As the year winds down, we’re all in a reflective mood. And, as managing editor of REALTOR® Magazine, one of the more important items for me to look back on is what kinds of content our readers were most attracted to.
Photo: Brigitte Tohm via Pexels
Below I’ve compiled a list of five most-viewed articles on REALTOR® Mag Online in 2017, along with an excerpt to give you a flavor of the piece. Learn what your fellow magazine readers already know by checking out these popular articles before the year is out!
4 Ways Male Agents Put Themselves in Danger
Men are taught to be fearless, and that attitude can make them a prime target for criminals.
By Tracey Hawkins, former real estate agent and founder and CEO of Safety and Security Source
Why don’t some men take safety more seriously? “Because we’re stupid,” jokes Ronnie Thompson, GRI, SFR, broker-owner of Thompson Realty in Valdese, N.C. “We know it all and have no thoughts about our safety. We believe that no one is going to bother us.” From an early age, women are taught to fear for their safety. Men, however, are taught to stand up to danger — often on behalf of a woman. It’s not hard to see why some male agents might think nothing will ever happen to them because they’ve been socialized as the stronger sex.
7 Real Estate Ideas That Deserve to Die
Just because everyone believes something is true doesn’t make it so.
By Meg White, managing editor of REALTOR® Magazine
Conventional wisdom dies hard. Popular perceptions may drive the decisions you make about your real estate career, from how you market your business to what your office should look like. But longstanding beliefs—these days amplified by social media bubbles and spin—can be flat wrong.
When Clients Talk Politics, Stay Above the Fray
How divisive public discourse is affecting business relationships—and what you can do about it.
By Graham Wood, senior editor for REALTOR® Magazine
Given that real estate is a relationship business at its core, the professional advice to simply stick to the nuts and bolts of helping buyers and sellers with transactions may not always cut it. “There’s an expectation for you to be genuine and transparent as a real estate professional. But you want to make sure your genuineness is not provocative in a way that disrespects people,” says 2011 NAR President Ron Phipps, ABR, GRI, who is helping to develop a REALTOR® University course on online etiquette for real estate professionals. “Great reputations are built one brick at a time, and buildings can come down with one bad move. You can destroy your reputation with one comment.”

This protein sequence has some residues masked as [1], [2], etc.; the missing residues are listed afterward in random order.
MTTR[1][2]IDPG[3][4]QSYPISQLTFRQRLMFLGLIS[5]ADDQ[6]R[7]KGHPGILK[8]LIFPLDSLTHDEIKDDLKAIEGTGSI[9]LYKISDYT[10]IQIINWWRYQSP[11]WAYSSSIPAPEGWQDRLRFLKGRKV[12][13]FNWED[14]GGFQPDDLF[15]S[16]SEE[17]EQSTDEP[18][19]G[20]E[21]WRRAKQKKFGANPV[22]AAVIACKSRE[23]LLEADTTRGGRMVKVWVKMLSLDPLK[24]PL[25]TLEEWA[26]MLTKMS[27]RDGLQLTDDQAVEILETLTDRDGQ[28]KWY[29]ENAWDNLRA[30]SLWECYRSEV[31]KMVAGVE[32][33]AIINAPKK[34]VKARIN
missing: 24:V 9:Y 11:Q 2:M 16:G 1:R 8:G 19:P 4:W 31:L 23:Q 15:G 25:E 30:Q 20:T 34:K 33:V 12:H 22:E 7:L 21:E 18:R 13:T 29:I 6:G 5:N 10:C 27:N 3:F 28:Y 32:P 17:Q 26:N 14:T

Dos and Don’ts to Win the Listing
I had no idea how to handle my first seller lead. I failed to get the business, and here’s what I learned from that experience.
By Peter Murray, ABR, PSA, sales associate with RE/MAX Results in Frederick, Md.
After presenting comps and giving the seller an opportunity to ask questions, I ask one simple thing: “After looking at the comps, what do you think your property is worth?” Then I remain quiet until the seller provides me with their thoughts. If they don’t say anything, I sit in silence until they speak. This gives me a chance to examine their body language, which will hint at whether they will be realistic about their asking price. If they start to avoid eye contact, looking around the room, and can’t focus on answering my question, it’s a good sign they aren’t ready to handle some harsh realities. I’ve worked with many unrealistic sellers, and I’ve found they take up a lot of time and frequently don’t make it to closing.
The Right Way to Approach FSBOs
The vast majority of unrepresented sellers will eventually list with an agent. Whether you are the agent they choose depends on how you present your real estate services.
By Jared James, national speaker and trainer in the real estate industry
We’ve been taught to lie to these sellers from the very beginning of the relationship… When a FSBO is talking to an agent, they want to know one thing: Do you have a buyer for my property? If you’ve taken any training in our industry, you’ve probably been taught to say yes. But how in the world do you know if you have a buyer for a property before you’ve even started marketing it? FSBOs understand this conundrum you’re in, so if you say yes, they know you’re lying. And you’ve just lost credibility with them before you’ve even gotten started.